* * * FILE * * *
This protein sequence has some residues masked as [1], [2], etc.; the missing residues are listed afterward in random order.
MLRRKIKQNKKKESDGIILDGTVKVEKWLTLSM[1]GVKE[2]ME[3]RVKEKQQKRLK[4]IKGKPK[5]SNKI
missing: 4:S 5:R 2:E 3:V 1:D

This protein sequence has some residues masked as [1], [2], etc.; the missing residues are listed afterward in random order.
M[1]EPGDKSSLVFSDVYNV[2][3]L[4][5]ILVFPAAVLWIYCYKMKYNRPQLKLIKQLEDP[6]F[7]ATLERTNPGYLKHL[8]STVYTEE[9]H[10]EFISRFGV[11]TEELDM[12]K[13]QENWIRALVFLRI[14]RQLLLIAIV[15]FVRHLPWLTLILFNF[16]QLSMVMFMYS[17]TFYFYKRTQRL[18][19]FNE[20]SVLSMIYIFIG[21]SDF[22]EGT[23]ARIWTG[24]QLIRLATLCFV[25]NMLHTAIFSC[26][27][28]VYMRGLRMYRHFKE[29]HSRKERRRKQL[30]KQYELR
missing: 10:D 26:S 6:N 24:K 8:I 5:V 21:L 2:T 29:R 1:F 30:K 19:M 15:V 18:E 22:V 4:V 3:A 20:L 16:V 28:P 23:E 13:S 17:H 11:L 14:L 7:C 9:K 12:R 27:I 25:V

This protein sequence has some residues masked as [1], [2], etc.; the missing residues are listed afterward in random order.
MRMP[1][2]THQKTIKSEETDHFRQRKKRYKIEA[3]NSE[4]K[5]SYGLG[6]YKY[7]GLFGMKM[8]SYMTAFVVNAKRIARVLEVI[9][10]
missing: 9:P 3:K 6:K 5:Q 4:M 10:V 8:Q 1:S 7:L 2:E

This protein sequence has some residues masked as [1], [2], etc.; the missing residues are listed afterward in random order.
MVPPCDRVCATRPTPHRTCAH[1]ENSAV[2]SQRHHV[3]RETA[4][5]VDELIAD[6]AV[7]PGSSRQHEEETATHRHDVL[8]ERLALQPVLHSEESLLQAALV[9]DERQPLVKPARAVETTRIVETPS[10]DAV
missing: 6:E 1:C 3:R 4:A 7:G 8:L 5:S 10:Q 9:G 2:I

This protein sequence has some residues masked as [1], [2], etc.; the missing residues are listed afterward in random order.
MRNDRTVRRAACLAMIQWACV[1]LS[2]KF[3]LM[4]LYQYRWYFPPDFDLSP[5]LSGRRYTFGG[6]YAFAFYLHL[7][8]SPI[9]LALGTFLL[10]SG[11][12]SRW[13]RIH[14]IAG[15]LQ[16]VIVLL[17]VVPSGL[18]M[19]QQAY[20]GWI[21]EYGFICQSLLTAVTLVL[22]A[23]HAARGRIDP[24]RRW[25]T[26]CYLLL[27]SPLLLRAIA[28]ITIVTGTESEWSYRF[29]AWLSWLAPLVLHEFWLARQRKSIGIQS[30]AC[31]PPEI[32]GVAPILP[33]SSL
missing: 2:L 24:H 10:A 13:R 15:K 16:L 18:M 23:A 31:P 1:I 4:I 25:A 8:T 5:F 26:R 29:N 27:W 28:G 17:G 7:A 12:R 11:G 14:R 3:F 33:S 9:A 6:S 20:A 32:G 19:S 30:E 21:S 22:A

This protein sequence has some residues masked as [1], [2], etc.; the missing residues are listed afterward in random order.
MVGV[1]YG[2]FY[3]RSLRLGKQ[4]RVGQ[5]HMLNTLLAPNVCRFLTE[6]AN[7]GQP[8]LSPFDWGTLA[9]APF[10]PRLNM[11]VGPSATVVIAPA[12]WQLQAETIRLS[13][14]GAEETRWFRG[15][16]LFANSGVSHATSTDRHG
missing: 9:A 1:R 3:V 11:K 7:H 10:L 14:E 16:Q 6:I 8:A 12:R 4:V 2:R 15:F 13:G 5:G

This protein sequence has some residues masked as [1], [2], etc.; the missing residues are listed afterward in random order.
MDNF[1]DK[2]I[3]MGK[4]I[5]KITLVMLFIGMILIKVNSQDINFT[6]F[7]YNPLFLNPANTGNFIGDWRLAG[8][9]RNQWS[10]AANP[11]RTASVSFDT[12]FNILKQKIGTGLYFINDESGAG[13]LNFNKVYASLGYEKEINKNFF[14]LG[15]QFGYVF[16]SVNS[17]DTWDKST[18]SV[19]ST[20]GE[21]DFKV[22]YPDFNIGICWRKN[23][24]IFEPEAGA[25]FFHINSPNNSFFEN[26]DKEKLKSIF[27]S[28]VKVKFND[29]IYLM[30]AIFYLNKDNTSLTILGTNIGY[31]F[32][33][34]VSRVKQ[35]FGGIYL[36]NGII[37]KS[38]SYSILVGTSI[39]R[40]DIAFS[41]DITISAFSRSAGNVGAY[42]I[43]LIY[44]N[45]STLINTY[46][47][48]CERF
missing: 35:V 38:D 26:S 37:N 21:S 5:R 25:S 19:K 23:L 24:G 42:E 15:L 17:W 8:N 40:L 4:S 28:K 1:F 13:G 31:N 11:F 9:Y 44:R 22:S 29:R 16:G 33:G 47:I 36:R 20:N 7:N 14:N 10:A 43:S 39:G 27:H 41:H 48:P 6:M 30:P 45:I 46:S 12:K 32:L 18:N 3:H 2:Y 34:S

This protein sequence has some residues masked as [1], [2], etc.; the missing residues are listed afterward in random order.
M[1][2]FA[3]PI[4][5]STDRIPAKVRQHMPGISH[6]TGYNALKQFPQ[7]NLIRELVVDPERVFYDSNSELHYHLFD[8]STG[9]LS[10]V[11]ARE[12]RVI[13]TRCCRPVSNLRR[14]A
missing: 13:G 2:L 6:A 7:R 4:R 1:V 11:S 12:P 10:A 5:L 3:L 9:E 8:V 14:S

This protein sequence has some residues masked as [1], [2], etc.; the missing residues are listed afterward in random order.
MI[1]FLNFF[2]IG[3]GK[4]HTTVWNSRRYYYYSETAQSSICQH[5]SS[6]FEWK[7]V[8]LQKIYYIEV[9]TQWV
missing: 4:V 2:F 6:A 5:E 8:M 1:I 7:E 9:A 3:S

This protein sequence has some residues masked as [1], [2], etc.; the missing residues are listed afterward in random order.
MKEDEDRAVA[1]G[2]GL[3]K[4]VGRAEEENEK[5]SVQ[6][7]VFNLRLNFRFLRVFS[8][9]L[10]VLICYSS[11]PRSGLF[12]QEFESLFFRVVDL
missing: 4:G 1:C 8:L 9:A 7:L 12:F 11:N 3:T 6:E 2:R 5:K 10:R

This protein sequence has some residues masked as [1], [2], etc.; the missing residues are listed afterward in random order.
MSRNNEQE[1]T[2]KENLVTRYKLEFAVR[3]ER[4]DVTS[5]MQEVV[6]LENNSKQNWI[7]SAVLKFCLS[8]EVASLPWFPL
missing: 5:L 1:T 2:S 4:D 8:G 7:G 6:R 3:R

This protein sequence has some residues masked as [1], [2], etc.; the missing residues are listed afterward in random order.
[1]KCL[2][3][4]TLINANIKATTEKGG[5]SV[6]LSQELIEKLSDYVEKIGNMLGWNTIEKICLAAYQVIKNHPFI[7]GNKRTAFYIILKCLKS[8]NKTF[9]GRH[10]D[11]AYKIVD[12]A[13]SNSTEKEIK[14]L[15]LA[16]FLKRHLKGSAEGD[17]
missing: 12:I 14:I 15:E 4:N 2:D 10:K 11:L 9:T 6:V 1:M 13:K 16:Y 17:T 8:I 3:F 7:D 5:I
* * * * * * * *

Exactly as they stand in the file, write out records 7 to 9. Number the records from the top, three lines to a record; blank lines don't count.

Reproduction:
This protein sequence has some residues masked as [1], [2], etc.; the missing residues are listed afterward in random order.
MDNF[1]DK[2]I[3]MGK[4]I[5]KITLVMLFIGMILIKVNSQDINFT[6]F[7]YNPLFLNPANTGNFIGDWRLAG[8][9]RNQWS[10]AANP[11]RTASVSFDT[12]FNILKQKIGTGLYFINDESGAG[13]LNFNKVYASLGYEKEINKNFF[14]LG[15]QFGYVF[16]SVNS[17]DTWDKST[18]SV[19]ST[20]GE[21]DFKV[22]YPDFNIGICWRKN[23][24]IFEPEAGA[25]FFHINSPNNSFFEN[26]DKEKLKSIF[27]S[28]VKVKFND[29]IYLM[30]AIFYLNKDNTSLTILGTNIGY[31]F[32][33][34]VSRVKQ[35]FGGIYL[36]NGII[37]KS[38]SYSILVGTSI[39]R[40]DIAFS[41]DITISAFSRSAGNVGAY[42]I[43]LIY[44]N[45]STLINTY[46][47][48]CERF
missing: 35:V 38:D 26:S 37:N 21:S 5:R 25:S 19:K 23:L 24:G 42:E 15:L 17:W 8:N 40:L 4:S 28:K 1:F 13:G 31:N 11:F 9:Y 44:R 22:S 29:R 16:G 33:G 47:I 36:R 20:N 7:N 14:N 10:A 43:S 39:G 27:H 41:H 48:P 6:M 30:P 45:I 46:S 12:K 32:L 18:N 3:H 2:Y 34:S

This protein sequence has some residues masked as [1], [2], etc.; the missing residues are listed afterward in random order.
M[1][2]FA[3]PI[4][5]STDRIPAKVRQHMPGISH[6]TGYNALKQFPQ[7]NLIRELVVDPERVFYDSNSELHYHLFD[8]STG[9]LS[10]V[11]ARE[12]RVI[13]TRCCRPVSNLRR[14]A
missing: 13:G 2:L 6:A 7:R 4:R 1:V 11:S 12:P 10:A 5:L 3:L 9:E 8:V 14:S

This protein sequence has some residues masked as [1], [2], etc.; the missing residues are listed afterward in random order.
MI[1]FLNFF[2]IG[3]GK[4]HTTVWNSRRYYYYSETAQSSICQH[5]SS[6]FEWK[7]V[8]LQKIYYIEV[9]TQWV
missing: 4:V 2:F 6:A 5:E 8:M 1:I 7:E 9:A 3:S